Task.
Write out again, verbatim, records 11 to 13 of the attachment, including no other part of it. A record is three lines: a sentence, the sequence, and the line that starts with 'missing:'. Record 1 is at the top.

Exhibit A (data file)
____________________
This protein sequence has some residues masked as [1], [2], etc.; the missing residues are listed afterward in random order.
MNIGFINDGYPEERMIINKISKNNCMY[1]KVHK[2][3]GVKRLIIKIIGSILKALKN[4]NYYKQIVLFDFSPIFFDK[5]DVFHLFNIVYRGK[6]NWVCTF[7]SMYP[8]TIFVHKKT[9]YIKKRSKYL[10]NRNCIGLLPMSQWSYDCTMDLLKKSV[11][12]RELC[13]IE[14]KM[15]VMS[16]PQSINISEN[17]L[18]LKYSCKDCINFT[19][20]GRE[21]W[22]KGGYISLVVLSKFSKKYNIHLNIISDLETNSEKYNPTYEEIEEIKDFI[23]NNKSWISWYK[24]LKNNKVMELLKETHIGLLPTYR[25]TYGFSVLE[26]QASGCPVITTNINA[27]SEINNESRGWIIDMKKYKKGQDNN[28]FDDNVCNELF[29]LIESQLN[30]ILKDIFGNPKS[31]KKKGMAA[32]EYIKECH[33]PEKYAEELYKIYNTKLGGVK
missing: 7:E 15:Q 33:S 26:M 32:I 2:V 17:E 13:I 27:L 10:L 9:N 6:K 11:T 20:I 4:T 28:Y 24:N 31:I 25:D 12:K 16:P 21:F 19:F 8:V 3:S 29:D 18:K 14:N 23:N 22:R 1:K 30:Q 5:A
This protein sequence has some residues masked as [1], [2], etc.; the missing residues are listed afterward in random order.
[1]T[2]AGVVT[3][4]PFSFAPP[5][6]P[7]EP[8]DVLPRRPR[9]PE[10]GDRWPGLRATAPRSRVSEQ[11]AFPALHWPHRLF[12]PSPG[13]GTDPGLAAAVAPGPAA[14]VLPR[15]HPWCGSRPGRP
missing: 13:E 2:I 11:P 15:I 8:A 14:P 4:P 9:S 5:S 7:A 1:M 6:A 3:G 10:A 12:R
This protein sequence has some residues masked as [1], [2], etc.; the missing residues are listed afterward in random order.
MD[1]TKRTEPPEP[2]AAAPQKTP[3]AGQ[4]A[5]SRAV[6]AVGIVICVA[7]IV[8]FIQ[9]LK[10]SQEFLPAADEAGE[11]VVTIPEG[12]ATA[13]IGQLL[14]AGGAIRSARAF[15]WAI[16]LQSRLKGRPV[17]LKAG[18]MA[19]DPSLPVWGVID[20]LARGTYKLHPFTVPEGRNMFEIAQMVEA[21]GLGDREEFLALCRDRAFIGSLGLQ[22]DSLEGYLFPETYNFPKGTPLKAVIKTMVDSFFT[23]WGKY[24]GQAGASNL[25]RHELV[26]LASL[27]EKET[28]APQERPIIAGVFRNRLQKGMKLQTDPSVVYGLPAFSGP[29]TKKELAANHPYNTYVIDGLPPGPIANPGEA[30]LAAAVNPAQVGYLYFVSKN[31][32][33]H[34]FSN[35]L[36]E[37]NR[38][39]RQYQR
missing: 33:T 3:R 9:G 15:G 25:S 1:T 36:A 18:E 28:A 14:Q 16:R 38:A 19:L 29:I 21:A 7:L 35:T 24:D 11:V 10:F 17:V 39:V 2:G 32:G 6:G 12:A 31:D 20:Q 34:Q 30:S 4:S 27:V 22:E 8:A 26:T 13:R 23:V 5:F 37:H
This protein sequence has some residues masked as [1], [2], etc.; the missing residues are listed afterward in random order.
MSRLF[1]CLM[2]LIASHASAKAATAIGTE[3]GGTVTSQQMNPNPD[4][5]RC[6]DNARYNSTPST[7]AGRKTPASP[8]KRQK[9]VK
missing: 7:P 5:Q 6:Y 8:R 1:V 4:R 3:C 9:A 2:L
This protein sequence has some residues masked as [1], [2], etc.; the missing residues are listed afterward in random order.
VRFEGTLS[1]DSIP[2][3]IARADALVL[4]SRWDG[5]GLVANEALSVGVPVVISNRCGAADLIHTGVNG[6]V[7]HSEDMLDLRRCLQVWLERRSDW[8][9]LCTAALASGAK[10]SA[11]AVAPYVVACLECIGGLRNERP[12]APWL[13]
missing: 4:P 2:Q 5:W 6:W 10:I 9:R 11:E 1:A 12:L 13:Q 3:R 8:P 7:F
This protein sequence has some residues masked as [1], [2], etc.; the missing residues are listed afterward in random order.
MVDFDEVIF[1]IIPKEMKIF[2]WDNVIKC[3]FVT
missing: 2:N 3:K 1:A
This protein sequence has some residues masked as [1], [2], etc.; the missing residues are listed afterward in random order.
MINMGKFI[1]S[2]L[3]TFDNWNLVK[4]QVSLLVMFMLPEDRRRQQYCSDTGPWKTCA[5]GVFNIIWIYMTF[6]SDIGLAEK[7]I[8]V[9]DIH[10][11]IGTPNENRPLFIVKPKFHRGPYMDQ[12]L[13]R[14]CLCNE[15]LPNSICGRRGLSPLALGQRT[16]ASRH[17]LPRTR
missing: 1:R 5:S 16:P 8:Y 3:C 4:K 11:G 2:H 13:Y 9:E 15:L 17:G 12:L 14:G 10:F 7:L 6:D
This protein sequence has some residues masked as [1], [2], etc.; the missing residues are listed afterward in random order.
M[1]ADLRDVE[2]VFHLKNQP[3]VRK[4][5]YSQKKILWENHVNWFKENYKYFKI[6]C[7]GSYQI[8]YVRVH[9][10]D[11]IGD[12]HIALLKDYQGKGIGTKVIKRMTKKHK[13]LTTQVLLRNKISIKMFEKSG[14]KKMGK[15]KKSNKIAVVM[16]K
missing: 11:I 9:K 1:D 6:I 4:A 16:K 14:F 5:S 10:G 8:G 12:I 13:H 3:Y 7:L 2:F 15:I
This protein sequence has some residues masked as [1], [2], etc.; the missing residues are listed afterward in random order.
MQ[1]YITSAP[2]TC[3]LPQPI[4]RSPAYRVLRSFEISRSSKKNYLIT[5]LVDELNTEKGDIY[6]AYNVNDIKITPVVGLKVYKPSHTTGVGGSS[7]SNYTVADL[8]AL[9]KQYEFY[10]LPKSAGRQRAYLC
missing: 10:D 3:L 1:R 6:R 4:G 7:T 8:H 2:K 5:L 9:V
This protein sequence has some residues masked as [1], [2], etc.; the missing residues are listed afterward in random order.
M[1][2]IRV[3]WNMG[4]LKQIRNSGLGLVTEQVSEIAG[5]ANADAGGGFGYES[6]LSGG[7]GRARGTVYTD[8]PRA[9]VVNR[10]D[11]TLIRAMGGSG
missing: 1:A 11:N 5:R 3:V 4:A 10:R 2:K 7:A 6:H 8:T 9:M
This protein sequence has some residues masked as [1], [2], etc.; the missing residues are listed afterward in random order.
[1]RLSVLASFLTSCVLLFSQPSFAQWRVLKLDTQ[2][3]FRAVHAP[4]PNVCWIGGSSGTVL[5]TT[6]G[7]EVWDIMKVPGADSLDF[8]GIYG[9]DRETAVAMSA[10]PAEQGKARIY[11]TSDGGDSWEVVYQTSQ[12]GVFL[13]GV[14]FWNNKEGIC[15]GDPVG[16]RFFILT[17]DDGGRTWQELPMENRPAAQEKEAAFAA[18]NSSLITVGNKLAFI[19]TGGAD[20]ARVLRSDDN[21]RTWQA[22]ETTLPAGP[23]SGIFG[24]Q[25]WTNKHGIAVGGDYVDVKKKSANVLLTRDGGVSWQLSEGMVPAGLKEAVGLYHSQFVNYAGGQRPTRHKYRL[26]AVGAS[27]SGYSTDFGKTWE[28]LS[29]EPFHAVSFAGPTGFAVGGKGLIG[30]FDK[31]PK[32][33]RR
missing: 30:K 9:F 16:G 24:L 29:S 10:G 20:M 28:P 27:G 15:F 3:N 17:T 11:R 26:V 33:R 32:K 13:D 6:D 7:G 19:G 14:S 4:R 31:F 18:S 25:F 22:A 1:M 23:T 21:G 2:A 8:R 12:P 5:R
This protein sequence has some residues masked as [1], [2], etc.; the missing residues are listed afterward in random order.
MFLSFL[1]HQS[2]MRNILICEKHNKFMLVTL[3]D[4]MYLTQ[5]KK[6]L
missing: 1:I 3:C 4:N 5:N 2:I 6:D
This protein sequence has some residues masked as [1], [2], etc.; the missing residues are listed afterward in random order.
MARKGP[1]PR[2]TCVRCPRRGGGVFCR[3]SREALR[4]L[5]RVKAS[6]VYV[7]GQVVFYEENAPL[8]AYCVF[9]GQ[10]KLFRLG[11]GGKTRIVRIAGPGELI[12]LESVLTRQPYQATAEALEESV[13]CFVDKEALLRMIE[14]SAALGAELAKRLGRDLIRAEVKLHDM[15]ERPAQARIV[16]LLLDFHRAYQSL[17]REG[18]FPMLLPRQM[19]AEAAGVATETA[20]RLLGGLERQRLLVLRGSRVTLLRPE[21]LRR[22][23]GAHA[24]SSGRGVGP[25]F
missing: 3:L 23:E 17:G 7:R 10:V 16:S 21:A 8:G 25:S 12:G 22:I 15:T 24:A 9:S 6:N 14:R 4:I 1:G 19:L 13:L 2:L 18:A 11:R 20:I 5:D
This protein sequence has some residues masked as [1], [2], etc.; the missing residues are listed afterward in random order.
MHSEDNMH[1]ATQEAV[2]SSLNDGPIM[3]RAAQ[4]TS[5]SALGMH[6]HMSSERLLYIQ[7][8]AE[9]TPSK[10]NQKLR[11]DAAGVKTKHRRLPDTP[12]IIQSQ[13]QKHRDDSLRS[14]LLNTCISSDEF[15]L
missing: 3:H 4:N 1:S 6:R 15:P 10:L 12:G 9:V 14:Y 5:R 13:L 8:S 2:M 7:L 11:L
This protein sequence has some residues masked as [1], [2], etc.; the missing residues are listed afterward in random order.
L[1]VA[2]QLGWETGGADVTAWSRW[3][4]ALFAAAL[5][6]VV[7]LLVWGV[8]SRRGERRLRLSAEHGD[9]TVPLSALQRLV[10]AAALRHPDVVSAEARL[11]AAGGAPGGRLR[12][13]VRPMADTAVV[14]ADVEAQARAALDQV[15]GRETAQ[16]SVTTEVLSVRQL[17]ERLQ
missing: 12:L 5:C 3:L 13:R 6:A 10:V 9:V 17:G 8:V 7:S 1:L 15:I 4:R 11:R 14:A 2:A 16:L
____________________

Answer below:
This protein sequence has some residues masked as [1], [2], etc.; the missing residues are listed afterward in random order.
[1]RLSVLASFLTSCVLLFSQPSFAQWRVLKLDTQ[2][3]FRAVHAP[4]PNVCWIGGSSGTVL[5]TT[6]G[7]EVWDIMKVPGADSLDF[8]GIYG[9]DRETAVAMSA[10]PAEQGKARIY[11]TSDGGDSWEVVYQTSQ[12]GVFL[13]GV[14]FWNNKEGIC[15]GDPVG[16]RFFILT[17]DDGGRTWQELPMENRPAAQEKEAAFAA[18]NSSLITVGNKLAFI[19]TGGAD[20]ARVLRSDDN[21]RTWQA[22]ETTLPAGP[23]SGIFG[24]Q[25]WTNKHGIAVGGDYVDVKKKSANVLLTRDGGVSWQLSEGMVPAGLKEAVGLYHSQFVNYAGGQRPTRHKYRL[26]AVGAS[27]SGYSTDFGKTWE[28]LS[29]EPFHAVSFAGPTGFAVGGKGLIG[30]FDK[31]PK[32][33]RR
missing: 30:K 9:F 16:G 24:L 29:S 10:G 20:M 28:P 27:G 15:F 3:N 17:T 11:R 26:V 33:R 32:K 13:D 6:D 7:G 19:G 14:S 4:R 31:F 18:S 25:F 22:A 1:M 23:T 21:G 2:A 8:R 12:P 5:R
This protein sequence has some residues masked as [1], [2], etc.; the missing residues are listed afterward in random order.
MFLSFL[1]HQS[2]MRNILICEKHNKFMLVTL[3]D[4]MYLTQ[5]KK[6]L
missing: 1:I 3:C 4:N 5:N 2:I 6:D
This protein sequence has some residues masked as [1], [2], etc.; the missing residues are listed afterward in random order.
MARKGP[1]PR[2]TCVRCPRRGGGVFCR[3]SREALR[4]L[5]RVKAS[6]VYV[7]GQVVFYEENAPL[8]AYCVF[9]GQ[10]KLFRLG[11]GGKTRIVRIAGPGELI[12]LESVLTRQPYQATAEALEESV[13]CFVDKEALLRMIE[14]SAALGAELAKRLGRDLIRAEVKLHDM[15]ERPAQARIV[16]LLLDFHRAYQSL[17]REG[18]FPMLLPRQM[19]AEAAGVATETA[20]RLLGGLERQRLLVLRGSRVTLLRPE[21]LRR[22][23]GAHA[24]SSGRGVGP[25]F
missing: 3:L 23:E 17:G 7:R 10:V 16:S 21:A 8:G 25:S 12:G 22:I 15:T 24:A 9:S 6:N 14:R 4:I 1:G 19:L 13:L 2:L 18:A 11:R 20:I 5:D